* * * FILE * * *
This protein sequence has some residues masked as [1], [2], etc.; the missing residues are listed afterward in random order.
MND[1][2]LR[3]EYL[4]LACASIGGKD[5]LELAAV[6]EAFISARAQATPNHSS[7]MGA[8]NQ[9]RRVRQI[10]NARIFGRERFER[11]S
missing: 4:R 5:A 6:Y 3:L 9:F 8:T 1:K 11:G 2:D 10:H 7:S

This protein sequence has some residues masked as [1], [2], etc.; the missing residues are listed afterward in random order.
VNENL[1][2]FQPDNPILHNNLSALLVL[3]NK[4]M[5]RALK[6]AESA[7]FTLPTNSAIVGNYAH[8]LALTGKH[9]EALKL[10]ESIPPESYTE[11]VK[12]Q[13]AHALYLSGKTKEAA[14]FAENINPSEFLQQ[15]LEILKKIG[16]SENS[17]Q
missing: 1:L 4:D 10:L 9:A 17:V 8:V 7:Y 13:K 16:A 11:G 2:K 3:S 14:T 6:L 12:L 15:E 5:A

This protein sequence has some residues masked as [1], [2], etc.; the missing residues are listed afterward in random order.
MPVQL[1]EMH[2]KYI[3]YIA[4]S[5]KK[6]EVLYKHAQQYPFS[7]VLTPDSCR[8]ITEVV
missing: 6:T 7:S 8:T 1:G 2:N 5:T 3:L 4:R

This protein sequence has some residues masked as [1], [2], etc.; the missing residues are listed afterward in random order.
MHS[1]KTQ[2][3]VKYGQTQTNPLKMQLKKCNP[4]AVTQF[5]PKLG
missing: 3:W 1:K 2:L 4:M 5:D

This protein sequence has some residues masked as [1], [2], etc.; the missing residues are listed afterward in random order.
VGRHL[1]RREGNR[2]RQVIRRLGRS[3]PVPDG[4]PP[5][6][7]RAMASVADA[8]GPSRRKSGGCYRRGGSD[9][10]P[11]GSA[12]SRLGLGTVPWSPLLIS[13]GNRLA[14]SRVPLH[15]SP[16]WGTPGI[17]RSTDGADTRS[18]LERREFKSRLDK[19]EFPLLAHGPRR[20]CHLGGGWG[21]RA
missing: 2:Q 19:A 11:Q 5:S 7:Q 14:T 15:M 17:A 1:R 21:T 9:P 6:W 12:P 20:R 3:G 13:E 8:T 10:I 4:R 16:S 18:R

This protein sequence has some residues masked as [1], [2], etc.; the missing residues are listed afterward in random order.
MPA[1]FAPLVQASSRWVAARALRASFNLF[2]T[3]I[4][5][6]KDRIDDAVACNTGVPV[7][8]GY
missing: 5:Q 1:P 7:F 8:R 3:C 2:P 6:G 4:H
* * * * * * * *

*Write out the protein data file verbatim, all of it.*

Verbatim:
This protein sequence has some residues masked as [1], [2], etc.; the missing residues are listed afterward in random order.
MND[1][2]LR[3]EYL[4]LACASIGGKD[5]LELAAV[6]EAFISARAQATPNHSS[7]MGA[8]NQ[9]RRVRQI[10]NARIFGRERFER[11]S
missing: 4:R 5:A 6:Y 3:L 9:F 8:T 1:K 11:G 2:D 10:H 7:S

This protein sequence has some residues masked as [1], [2], etc.; the missing residues are listed afterward in random order.
VNENL[1][2]FQPDNPILHNNLSALLVL[3]NK[4]M[5]RALK[6]AESA[7]FTLPTNSAIVGNYAH[8]LALTGKH[9]EALKL[10]ESIPPESYTE[11]VK[12]Q[13]AHALYLSGKTKEAA[14]FAENINPSEFLQQ[15]LEILKKIG[16]SENS[17]Q
missing: 1:L 4:D 10:L 9:A 17:V 8:V 7:Y 13:K 16:A 11:G 2:K 3:S 14:T 6:L 12:L 15:E 5:A

This protein sequence has some residues masked as [1], [2], etc.; the missing residues are listed afterward in random order.
MPVQL[1]EMH[2]KYI[3]YIA[4]S[5]KK[6]EVLYKHAQQYPFS[7]VLTPDSCR[8]ITEVV
missing: 6:T 7:S 8:T 1:G 2:N 5:T 3:L 4:R

This protein sequence has some residues masked as [1], [2], etc.; the missing residues are listed afterward in random order.
MHS[1]KTQ[2][3]VKYGQTQTNPLKMQLKKCNP[4]AVTQF[5]PKLG
missing: 3:W 1:K 2:L 4:M 5:D

This protein sequence has some residues masked as [1], [2], etc.; the missing residues are listed afterward in random order.
VGRHL[1]RREGNR[2]RQVIRRLGRS[3]PVPDG[4]PP[5][6][7]RAMASVADA[8]GPSRRKSGGCYRRGGSD[9][10]P[11]GSA[12]SRLGLGTVPWSPLLIS[13]GNRLA[14]SRVPLH[15]SP[16]WGTPGI[17]RSTDGADTRS[18]LERREFKSRLDK[19]EFPLLAHGPRR[20]CHLGGGWG[21]RA
missing: 2:Q 19:A 11:Q 5:S 7:Q 14:T 15:M 17:A 1:R 21:T 9:P 6:W 12:P 20:R 3:G 13:E 8:T 10:I 4:R 16:S 18:R

This protein sequence has some residues masked as [1], [2], etc.; the missing residues are listed afterward in random order.
MPA[1]FAPLVQASSRWVAARALRASFNLF[2]T[3]I[4][5][6]KDRIDDAVACNTGVPV[7][8]GY
missing: 5:Q 1:P 7:F 8:R 3:C 2:P 6:G 4:H